These case summaries are examples of real people treated here at the clinic (names changed for privacy). They are not an exhaustive study of the whole condition, merely an opportunity for you to see the sort of things that we have been able to help with in the past, and how we may be able to help you if you’re suffering a similar condition.
“As a professional athlete, I can’t have back pain like this slowing me down. My performance and livelihood are on the line.”
James (name changed for privacy), a 25 year old professional A-League footballer (soccer player) presented to clinic with a 2-3 week history of lower back pain and stiffness. It had been bothering him on and off for the past few weeks and noticed it seemed to affect his professional performance. The pain seemed to be located on the lower right side but often travelled to the left side. James was concerned that he may have been suffering from a possible stress fracture due to the high intensity nature of his training and performance regime. He commented that he wanted to sort it out so he can return to full performance without pain and awareness of his back pain. James also admitted to taking over the counter pain killers and anti-inflammatories when the pain was at its worst, to help sleep and relax while recovering between training and competition days.
James trains two sessions a day, 4-5 days per week during the off season which he was currently in at the time of consultation. The two sessions are usually split into a gym work/weights training then on field squad training. Due to the professional level of James’ sporting participation he described his intensity of training as very competitive and often gets “knocks and bumps” but has not sustained any recent serious injury.
This was the first time James had experienced this pain and reports he woke one morning with excruciating back pain. He was unsure as to what may have caused this episode but reported that it had been bothering him ever since.
The pain was described as a dull muscle like pain which was hard to pin point, except when extending backwards. This seemed to aggravate the pain and cause it to become sharp and more localised to the right side. It stayed within the lower back area but varied in intensity from 2-3/10 to 7/10 post exercise and with movement. James was in unremarkable health otherwise. He commented the only notable thing was that he had recently been suffering from a chest infection which cleared up after a single course of antibiotics.
Safety tests were all negative (showed no issues). All neural tension tests were negative ruling out any disc or neural pathology. Lower limb strength tests were extremely strong and deep tendon reflexes were unremarkable. Observation revealed a slight anterior pelvic tilt indicating tight lower back and hip flexor muscles. The mid to lower back paraspinal muscles were also noticeably tight and enlarged. Routine orthopaedic testing revealed that the primary source of pain was in the right sided mid-lower back facet joints, likely sustained from repetitive high impact weight bearing activity.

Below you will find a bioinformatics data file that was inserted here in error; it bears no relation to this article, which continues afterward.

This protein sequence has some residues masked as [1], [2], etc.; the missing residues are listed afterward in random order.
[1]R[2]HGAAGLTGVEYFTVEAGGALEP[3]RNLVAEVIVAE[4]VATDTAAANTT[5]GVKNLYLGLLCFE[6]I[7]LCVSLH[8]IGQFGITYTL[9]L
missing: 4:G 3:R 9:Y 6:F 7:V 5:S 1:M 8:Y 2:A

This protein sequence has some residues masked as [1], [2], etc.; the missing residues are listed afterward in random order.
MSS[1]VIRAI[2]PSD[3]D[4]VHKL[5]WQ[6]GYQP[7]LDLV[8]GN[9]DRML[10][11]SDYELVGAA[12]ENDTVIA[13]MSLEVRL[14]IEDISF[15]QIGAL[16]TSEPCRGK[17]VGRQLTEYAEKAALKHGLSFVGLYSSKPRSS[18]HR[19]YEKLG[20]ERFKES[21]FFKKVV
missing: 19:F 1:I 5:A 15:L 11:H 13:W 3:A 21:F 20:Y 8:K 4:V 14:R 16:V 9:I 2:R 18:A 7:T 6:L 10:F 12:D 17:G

A trial of treatment at 2 visits a week was warranted for 3-4 weeks, dependent upon responsiveness. If no favourable results were seen in this period it was explained to James that we would likely refer him for diagnostic imaging to rule out any unlikely serious causes.
Initial treatment consisted of deep muscle release of the mid-lower back paraspinal and gluteal muscles on both sides, however focusing slightly more on the right side. There were a few areas of marked spasm, trigger points and tenderness. These were the areas initially focused on. The muscle release techniques were quite sensitive to James but he reported an immediate sense of relaxation to the lower back area. It was also made evident during these releases that James had widespread muscle tightness from consistent physical activity. Passive stretches of the hamstrings, hip flexors and gluteals were performed. Pain away heat cream was then rubbed into the lower R sided paraspinal muscles to help with post treatment tenderness and reduce present muscle tightness and spasm.
Thoracic extension adjustments were performed with an instant improvement in range of motion and reduction of stiffness. Lumbar spine rotational and sacroiliac extension adjustments were also performed on both sides also with an immediate improvement in mobility and reduction of stiffness. The tight spasming lumbar muscles immediately felt looser and were less noticeable while the patient was sitting up. James felt great following the initial treatment. He commented that he could feel slight tenderness on the muscles we focused but was extremely happy to have some relief.
Due to the professional nature of James’ life, scheduling appointments was an issue due to interstate travel and training commitments. We were able to book James in for a follow up in a week’s time.
Upon presentation for follow up treatment James reported that at only one or two occasions did he feel his back pinch and tighten up during competition games. Specifically, when landing after jumping for a ball. This was a huge improvement as it was bothering him quite consistently before seeking treatment. We continued to focus on releasing and lengthening the spasming paraspinal and gluteal muscles whilst improving lumbar and thoracic mobility with specific adjustments aimed at these areas.
Treatment was aimed to be continued twice a week for approximately 3 weeks with the occasional interruption to the schedule due to his sporting commitments. James reported that his lower back was no longer jamming up and the pain was basically completely resolved. He was able to participate and compete without pain or apprehension.
James was advised to continue treatment with the goal of preventing the issue from recurring. When in Sydney James calls and books in for appointments with the goal of maintaining mobility and functioning of his body.